There was a moment during yesterday's game between chess legend Garry Kasparov and computer program X3D Fritz where you didn't have to be an expert to know that man would triumph over machine. Faced with losing a crucial pawn, X3D Fritz balked, moving a bishop that was otherwise out of play. "Bishop to D6," snorted ESPN2 commentator and grandmaster Maurice Ashley. "I can guarantee that 99.9 percent of all humans would not play that move. And the other percentage would be inebriated with alcohol." For Ashley and for fellow announcers Paul Hoffman and Yasser Seirawan, the hiccup provided not just a rare opportunity to gloat, but also some much-needed comic relief for the folks at home who have watched Kasparov struggle against what Hoffman calls a "silicon beast."
X3D Fritz, which according to Hoffman can consider 4 million moves per second, has proven to be a formidable opponent. The computer forced a draw in Game 1 and in Game 2 beat Kasparov, who by his own admission made a mistake that the chess commentators called a "howler." Yesterday, Kasparov ended up victorious, bringing the overall match to a tie, which means tomorrow's final game of the 2003 Man-Machine World Chess Championship (ESPN2, 1 p.m. ET) will be the decider. Judging by ESPN2's commentary, more than chess is at stake—it's as if we are about to learn whether carbon-based life forms stand a chance against the Rise of the Machines. In the words of Maurice Ashley, "[T]he fate of humanity is on the line."
Or something like that. When Garry Kasparov played IBM's Deep Blue in 1997 and lost, his defeat felt foreboding. But now that the bubble has burst and the Matrix movies have fizzled I am no longer nervous about being turned into a battery or being replaced by a Java applet. Fortunately you don't need a grand narrative to find pleasure in Kasparov's battle with X3D Fritz. If you can get past ESPN2's sports metaphors—pawns are offensive linemen, the king is the quarterback—you'll find this otherwise slow-moving, static, brainy game makes for some surprisingly good television.
At first the whole set-up made me laugh. Watching the highest-rated chess player in the game's history sitting at a banquet table in the New York Athletic Club staring at a computer monitor reminded me of one of those humming cutaway shots of people at their terminals in The Office. But over time the game starts to worm its way into your mind. Even with two human opponents, chess is an awkward game to cover, but ESPN2 handles the representation problem well enough by splitting the screen between Kasparov and a 3-D rendition of the board. (Supposedly the game is being played in "virtual reality" but this means little other than that Kasparov wears 3-D glasses and makes his moves using voice-activation technology.) The games are timed, with each side having two hours to complete 40 moves, and on-screen counters provide the reminder that whenever a player hems and haws he's wasting precious time.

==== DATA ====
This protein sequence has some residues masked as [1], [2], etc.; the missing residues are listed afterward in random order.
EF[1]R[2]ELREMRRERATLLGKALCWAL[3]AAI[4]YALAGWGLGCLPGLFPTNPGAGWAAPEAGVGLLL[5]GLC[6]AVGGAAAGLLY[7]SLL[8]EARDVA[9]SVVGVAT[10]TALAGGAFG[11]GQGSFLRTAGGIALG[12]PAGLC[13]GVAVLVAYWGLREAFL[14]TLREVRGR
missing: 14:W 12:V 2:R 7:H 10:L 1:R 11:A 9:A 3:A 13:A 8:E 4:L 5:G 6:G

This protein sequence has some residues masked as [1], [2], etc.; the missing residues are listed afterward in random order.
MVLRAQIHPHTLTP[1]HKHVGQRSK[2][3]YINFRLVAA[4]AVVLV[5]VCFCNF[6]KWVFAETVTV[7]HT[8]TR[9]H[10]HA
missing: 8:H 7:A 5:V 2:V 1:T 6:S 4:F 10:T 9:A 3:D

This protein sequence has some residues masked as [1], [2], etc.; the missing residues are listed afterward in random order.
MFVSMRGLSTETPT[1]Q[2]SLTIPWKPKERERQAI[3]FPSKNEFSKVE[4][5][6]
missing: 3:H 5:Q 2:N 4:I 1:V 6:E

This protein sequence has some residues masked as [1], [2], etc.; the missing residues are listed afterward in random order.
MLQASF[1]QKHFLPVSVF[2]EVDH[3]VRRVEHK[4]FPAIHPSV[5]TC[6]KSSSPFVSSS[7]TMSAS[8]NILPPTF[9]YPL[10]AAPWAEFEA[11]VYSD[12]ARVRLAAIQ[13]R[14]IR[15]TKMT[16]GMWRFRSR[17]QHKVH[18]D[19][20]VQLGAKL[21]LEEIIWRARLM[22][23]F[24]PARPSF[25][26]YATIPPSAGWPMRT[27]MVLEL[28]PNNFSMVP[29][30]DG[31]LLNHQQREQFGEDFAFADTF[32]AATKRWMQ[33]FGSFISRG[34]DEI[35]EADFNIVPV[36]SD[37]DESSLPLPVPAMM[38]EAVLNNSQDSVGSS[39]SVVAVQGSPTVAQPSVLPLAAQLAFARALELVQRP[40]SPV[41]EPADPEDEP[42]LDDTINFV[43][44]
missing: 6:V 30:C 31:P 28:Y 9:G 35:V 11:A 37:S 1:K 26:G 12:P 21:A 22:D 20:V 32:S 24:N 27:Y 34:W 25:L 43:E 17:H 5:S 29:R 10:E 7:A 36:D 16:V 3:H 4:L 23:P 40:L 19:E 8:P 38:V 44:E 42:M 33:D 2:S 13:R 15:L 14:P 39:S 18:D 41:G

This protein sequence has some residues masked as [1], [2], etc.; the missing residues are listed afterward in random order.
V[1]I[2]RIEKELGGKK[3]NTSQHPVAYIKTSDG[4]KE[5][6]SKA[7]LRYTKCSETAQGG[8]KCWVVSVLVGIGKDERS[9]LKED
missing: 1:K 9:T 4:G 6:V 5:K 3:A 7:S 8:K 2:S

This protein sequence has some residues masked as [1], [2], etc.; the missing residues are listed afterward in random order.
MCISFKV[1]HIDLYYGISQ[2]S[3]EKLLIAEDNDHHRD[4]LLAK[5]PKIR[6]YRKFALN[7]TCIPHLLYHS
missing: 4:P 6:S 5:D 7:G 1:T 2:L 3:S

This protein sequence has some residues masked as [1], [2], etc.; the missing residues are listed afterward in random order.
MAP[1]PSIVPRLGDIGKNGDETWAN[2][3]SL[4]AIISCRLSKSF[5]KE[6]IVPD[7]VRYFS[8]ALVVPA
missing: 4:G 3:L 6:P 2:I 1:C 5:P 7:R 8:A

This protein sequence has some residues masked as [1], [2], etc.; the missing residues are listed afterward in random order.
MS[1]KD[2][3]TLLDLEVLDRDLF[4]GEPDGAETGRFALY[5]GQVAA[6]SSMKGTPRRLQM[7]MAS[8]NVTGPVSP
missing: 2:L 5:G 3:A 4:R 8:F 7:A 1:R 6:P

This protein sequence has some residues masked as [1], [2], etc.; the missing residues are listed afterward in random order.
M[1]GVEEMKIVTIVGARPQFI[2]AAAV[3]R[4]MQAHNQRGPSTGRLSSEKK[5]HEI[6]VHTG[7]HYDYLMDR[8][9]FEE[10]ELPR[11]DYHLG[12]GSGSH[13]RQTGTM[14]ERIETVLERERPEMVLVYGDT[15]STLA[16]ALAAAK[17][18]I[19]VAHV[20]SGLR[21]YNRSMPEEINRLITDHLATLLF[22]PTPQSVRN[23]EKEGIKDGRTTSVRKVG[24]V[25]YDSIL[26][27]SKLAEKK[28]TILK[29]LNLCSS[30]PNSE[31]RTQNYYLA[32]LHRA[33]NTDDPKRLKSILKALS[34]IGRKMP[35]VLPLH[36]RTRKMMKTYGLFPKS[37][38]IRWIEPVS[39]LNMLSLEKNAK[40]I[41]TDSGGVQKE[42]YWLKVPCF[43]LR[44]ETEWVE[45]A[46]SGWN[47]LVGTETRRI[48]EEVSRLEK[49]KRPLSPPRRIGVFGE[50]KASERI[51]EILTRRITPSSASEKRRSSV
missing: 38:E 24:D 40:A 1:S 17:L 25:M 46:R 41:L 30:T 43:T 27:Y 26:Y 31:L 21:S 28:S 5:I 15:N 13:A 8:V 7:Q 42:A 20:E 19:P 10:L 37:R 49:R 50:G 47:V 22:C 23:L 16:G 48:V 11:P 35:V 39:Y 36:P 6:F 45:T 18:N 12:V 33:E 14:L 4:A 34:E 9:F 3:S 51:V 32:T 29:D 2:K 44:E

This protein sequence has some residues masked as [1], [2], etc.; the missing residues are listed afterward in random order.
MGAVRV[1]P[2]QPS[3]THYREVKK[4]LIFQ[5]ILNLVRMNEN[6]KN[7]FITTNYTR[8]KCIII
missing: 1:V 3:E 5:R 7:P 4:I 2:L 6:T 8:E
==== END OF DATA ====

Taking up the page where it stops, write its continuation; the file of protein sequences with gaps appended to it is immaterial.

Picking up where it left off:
In the meantime, Ashley, Hoffman, and Seirawan fill the airwaves with analysis and speculation. Hoffman, an author and chess journalist, can be a bit of a goof—he likens X3D Fritz to a street fighter who's willing to tussle with knives, guns, and nunchucks. Seirawan is excellent. A grandmaster * and 10-time U.S. Olympic chess team member, Seirawan fills up the thinks with analysis of the previous moves and potential moves. Even if, like me, you're just barely familiar with how chess works, his analysis makes you feel like an insider. He also helps translate the texture of the game. Seirawan says playing against Kasparov is like being in the room with a "caged tiger." "I can almost feel Garry's calculations when I'm sitting opposite him at the chess board," says Seirawan.
What's remarkable about the Man-Machine World Chess Championship is that after a while you start feeling the computer as well. In the game's first few moves, the computer uses what is called its "opening book," a prepared list of 2.8 million positions drawn from chess history and customized to fit Kasparov's style. This allows the computer to respond to Kasparov almost immediately, but eventually X3D Fritz has to abandon premade calculations in favor of its artificial intelligence. When Kasparov gets stuck—in one case for almost 12 minutes—there is much attendant chin rubbing and nose bridge pinching. The computer just sits there, but after about four minutes you find yourself getting on edge with the kind of slow building suspense usually reserved for extra innings. It's unlikely that the ratings for tomorrow's final match are going to outperform this year's pennant race, but I for one will be watching very closely, as though the fate of humanity depended on it.